By Bex Peterson, Editor-in-Chief
I might not seem like it, but I’m a very competitive person—especially in creative fields. As much as I’ve tried to tamp down on the instinct, I really have a bad habit of comparing myself to other people. When I stumble across a content creator I admire, I immediately check to see how old they were when they got their “big break” to see if I’ve missed my chance to make a name for myself in the field. I constantly check published writing against my own to see if the quality of my work holds up.
These instincts aren’t necessarily bad. I’m glad that I feel a driving need to better myself and my work, and that I’ve managed to get past that stage of content creation where every critique and editor’s note feels like a knife in the chest. I’m able to see feedback for what it is: A gift, and absolutely necessary for self-improvement.
The problem with this mindset is that it positions your peers as competitors in a game they often won’t know they’re playing, instead of the supportive network of fellow creative types that they could and should be. I’ve gotten much better at not immediately seeing fellow writers as threats, all scrambling for a finite amount of opportunities, but that was certainly my mindset for a while when I was younger, and I don’t like the kind of person it turned me into. I also know that I’ve been seen as that competitor and have had puzzling and hurtful interactions when friends have turned hostile out of some warped perception of who’s “winning” and “losing” in our creative careers.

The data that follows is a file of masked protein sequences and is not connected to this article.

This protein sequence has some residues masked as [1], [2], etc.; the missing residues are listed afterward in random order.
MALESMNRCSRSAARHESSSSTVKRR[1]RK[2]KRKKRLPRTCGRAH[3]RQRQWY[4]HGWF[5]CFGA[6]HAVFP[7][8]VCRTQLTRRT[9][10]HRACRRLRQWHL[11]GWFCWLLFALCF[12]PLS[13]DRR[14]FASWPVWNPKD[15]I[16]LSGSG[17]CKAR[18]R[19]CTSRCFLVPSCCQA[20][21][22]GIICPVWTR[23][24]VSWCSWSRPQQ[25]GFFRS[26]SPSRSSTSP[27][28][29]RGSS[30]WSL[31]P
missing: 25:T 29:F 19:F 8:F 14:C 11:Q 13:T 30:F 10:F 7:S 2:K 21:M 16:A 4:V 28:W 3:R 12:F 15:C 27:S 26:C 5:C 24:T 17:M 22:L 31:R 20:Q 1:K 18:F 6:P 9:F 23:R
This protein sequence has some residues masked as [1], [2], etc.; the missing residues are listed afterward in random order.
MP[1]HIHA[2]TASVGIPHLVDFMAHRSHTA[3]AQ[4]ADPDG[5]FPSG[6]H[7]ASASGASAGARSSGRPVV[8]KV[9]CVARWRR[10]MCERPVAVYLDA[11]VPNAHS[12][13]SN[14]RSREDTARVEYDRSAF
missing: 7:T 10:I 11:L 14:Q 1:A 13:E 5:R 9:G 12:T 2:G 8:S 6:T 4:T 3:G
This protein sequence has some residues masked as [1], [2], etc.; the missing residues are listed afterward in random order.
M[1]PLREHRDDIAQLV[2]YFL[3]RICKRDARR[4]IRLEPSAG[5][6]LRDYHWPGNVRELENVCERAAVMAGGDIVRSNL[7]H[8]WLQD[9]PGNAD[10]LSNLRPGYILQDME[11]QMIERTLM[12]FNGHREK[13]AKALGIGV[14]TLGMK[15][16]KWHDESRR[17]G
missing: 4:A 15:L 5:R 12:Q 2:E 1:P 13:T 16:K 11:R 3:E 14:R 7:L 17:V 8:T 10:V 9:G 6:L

What I’m trying to say is jealousy and self-doubt is a natural part of working in—heck, any field, not just creative ones. As I said, I’ve become much better at mitigating the more toxic elements of these drives, the jealousy and resentment. But I do experience extreme self-doubt, often, when I feel like I’m not measuring up to the talents of the people around me. A lot of that toxicity has turned inward (and honestly, I’d rather it be internal than external). If I see on Twitter that someone three years younger than me has just secured a three-book deal with a major publisher, I’ll admit, it does a number on my self-esteem. Shouldn’t I be there by now? Maybe I’m not good enough, maybe I’ll never be good enough, maybe I should just quit while I’m behind.
But the thing is, writing—and creating—isn’t a competitive sport. Yes, sometimes you will have to compete against others—even friends—for opportunities. It gets really sticky on those awful days where you get an acceptance letter and your friend gets a rejection letter, and vice versa. But you’re really only shooting yourself in the foot if you choose to make it a winner-takes-all, you-against-the-world game. Creative people love uplifting other creative people, especially if you show that you’re willing to give them a boost in return.
We’re all going at our own pace, and sometimes the old elementary school adages serve us best: Keep your eyes on your own work. You’re doing just fine.
Until next issue,